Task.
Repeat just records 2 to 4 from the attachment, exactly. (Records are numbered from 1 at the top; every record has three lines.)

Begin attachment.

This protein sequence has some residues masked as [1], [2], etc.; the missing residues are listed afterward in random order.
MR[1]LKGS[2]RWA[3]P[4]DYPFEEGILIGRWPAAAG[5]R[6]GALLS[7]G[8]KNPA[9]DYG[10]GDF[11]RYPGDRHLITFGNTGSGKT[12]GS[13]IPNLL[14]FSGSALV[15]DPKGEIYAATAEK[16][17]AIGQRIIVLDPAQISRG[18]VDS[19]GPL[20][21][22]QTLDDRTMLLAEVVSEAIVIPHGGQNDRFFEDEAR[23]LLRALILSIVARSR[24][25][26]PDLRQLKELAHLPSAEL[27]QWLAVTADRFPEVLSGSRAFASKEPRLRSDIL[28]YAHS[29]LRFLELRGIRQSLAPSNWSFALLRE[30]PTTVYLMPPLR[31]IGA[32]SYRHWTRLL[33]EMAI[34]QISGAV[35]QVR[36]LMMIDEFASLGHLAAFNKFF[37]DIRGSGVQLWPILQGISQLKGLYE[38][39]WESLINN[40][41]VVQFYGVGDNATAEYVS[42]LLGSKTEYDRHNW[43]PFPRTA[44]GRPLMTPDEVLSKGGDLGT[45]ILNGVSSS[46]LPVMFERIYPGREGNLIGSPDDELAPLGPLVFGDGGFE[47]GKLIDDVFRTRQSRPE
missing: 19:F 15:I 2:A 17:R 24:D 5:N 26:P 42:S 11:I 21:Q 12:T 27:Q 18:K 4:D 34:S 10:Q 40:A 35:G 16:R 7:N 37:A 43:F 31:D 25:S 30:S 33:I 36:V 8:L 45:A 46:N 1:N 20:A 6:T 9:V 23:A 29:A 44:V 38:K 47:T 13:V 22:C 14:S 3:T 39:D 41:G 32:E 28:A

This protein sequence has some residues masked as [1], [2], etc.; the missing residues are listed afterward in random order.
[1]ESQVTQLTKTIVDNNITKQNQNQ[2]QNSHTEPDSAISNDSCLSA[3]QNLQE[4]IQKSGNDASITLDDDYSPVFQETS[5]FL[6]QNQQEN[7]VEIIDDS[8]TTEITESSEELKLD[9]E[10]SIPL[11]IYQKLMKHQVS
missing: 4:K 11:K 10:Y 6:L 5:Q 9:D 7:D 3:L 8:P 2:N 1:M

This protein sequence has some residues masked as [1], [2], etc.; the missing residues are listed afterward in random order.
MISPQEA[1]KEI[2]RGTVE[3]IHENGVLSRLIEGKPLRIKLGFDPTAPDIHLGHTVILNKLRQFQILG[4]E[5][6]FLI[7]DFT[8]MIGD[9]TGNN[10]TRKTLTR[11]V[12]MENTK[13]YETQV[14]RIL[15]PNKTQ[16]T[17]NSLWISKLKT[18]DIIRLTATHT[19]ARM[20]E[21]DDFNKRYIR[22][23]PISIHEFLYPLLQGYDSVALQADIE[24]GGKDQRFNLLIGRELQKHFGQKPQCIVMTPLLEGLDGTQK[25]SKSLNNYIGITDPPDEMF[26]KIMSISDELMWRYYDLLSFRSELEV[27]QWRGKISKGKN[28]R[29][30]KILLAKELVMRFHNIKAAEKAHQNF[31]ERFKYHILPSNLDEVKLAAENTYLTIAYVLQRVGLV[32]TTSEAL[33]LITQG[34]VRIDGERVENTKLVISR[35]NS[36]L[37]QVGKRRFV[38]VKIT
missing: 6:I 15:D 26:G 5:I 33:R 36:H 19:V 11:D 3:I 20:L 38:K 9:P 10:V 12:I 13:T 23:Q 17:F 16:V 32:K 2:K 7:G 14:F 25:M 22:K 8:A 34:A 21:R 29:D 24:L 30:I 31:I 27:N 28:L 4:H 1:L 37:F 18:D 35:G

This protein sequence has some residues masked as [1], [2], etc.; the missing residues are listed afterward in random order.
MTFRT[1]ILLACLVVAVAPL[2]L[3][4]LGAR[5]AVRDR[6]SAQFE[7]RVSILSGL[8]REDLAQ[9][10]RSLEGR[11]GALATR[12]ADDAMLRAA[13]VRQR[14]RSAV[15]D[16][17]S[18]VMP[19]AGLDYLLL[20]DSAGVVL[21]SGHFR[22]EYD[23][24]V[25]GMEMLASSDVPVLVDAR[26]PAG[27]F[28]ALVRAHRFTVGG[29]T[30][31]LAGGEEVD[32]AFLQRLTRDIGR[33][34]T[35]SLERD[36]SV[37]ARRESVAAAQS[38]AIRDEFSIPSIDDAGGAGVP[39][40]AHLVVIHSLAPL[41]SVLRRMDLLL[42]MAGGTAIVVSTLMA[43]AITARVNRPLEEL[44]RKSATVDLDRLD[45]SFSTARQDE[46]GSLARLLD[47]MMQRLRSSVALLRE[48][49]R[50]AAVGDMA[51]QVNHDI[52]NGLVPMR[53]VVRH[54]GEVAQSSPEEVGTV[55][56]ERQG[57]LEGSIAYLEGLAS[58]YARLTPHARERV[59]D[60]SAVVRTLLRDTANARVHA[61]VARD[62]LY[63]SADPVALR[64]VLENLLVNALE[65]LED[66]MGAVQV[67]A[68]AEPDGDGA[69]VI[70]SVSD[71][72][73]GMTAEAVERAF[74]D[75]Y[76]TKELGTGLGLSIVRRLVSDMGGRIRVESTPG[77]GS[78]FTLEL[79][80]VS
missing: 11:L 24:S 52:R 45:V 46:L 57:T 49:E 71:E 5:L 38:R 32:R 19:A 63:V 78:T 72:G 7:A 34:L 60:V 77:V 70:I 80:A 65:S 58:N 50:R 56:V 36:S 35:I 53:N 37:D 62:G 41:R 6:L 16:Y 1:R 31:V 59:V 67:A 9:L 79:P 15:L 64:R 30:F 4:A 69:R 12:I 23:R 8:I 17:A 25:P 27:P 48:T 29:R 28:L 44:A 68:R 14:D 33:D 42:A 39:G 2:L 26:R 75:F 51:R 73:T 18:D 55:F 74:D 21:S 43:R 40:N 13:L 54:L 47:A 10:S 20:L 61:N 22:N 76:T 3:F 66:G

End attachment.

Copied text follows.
This protein sequence has some residues masked as [1], [2], etc.; the missing residues are listed afterward in random order.
[1]ESQVTQLTKTIVDNNITKQNQNQ[2]QNSHTEPDSAISNDSCLSA[3]QNLQE[4]IQKSGNDASITLDDDYSPVFQETS[5]FL[6]QNQQEN[7]VEIIDDS[8]TTEITESSEELKLD[9]E[10]SIPL[11]IYQKLMKHQVS
missing: 4:K 11:K 10:Y 6:L 5:Q 9:D 7:D 3:L 8:P 2:N 1:M

This protein sequence has some residues masked as [1], [2], etc.; the missing residues are listed afterward in random order.
MISPQEA[1]KEI[2]RGTVE[3]IHENGVLSRLIEGKPLRIKLGFDPTAPDIHLGHTVILNKLRQFQILG[4]E[5][6]FLI[7]DFT[8]MIGD[9]TGNN[10]TRKTLTR[11]V[12]MENTK[13]YETQV[14]RIL[15]PNKTQ[16]T[17]NSLWISKLKT[18]DIIRLTATHT[19]ARM[20]E[21]DDFNKRYIR[22][23]PISIHEFLYPLLQGYDSVALQADIE[24]GGKDQRFNLLIGRELQKHFGQKPQCIVMTPLLEGLDGTQK[25]SKSLNNYIGITDPPDEMF[26]KIMSISDELMWRYYDLLSFRSELEV[27]QWRGKISKGKN[28]R[29][30]KILLAKELVMRFHNIKAAEKAHQNF[31]ERFKYHILPSNLDEVKLAAENTYLTIAYVLQRVGLV[32]TTSEAL[33]LITQG[34]VRIDGERVENTKLVISR[35]NS[36]L[37]QVGKRRFV[38]VKIT
missing: 6:I 15:D 26:G 5:I 33:R 36:H 19:V 11:D 3:I 20:L 38:K 9:P 10:V 12:I 13:T 23:Q 17:F 16:V 32:K 2:K 7:G 14:F 25:M 22:K 8:A 34:A 21:R 29:D 24:L 30:I 31:I 27:N 28:L 4:H 1:L 37:F 18:D 35:G

This protein sequence has some residues masked as [1], [2], etc.; the missing residues are listed afterward in random order.
MTFRT[1]ILLACLVVAVAPL[2]L[3][4]LGAR[5]AVRDR[6]SAQFE[7]RVSILSGL[8]REDLAQ[9][10]RSLEGR[11]GALATR[12]ADDAMLRAA[13]VRQR[14]RSAV[15]D[16][17]S[18]VMP[19]AGLDYLLL[20]DSAGVVL[21]SGHFR[22]EYD[23][24]V[25]GMEMLASSDVPVLVDAR[26]PAG[27]F[28]ALVRAHRFTVGG[29]T[30][31]LAGGEEVD[32]AFLQRLTRDIGR[33][34]T[35]SLERD[36]SV[37]ARRESVAAAQS[38]AIRDEFSIPSIDDAGGAGVP[39][40]AHLVVIHSLAPL[41]SVLRRMDLLL[42]MAGGTAIVVSTLMA[43]AITARVNRPLEEL[44]RKSATVDLDRLD[45]SFSTARQDE[46]GSLARLLD[47]MMQRLRSSVALLRE[48][49]R[50]AAVGDMA[51]QVNHDI[52]NGLVPMR[53]VVRH[54]GEVAQSSPEEVGTV[55][56]ERQG[57]LEGSIAYLEGLAS[58]YARLTPHARERV[59]D[60]SAVVRTLLRDTANARVHA[61]VARD[62]LY[63]SADPVALR[64]VLENLLVNALE[65]LED[66]MGAVQV[67]A[68]AEPDGDGA[69]VI[70]SVSD[71][72][73]GMTAEAVERAF[74]D[75]Y[76]TKELGTGLGLSIVRRLVSDMGGRIRVESTPG[77]GS[78]FTLEL[79][80]VS
missing: 11:L 24:S 52:R 45:V 46:L 57:T 49:E 71:E 5:L 38:R 32:R 19:A 63:V 78:T 72:G 7:A 34:L 60:V 77:V 70:I 80:A 65:S 58:N 50:R 56:V 36:S 35:I 53:N 37:D 62:G 41:R 6:L 16:Y 1:R 31:V 59:V 67:A 9:L 79:P 15:L 64:R 30:F 4:A 69:R 12:I 23:R 8:I 17:A 25:P 27:P 48:T 29:R 28:L 44:A 68:R 14:D 33:D 42:A 39:G 2:L 26:R 75:F 51:R 73:T 18:D 55:F 74:D 21:S 43:R 40:N 13:L 54:L 47:A 10:S 20:L 61:N 22:N 76:T 3:F 66:G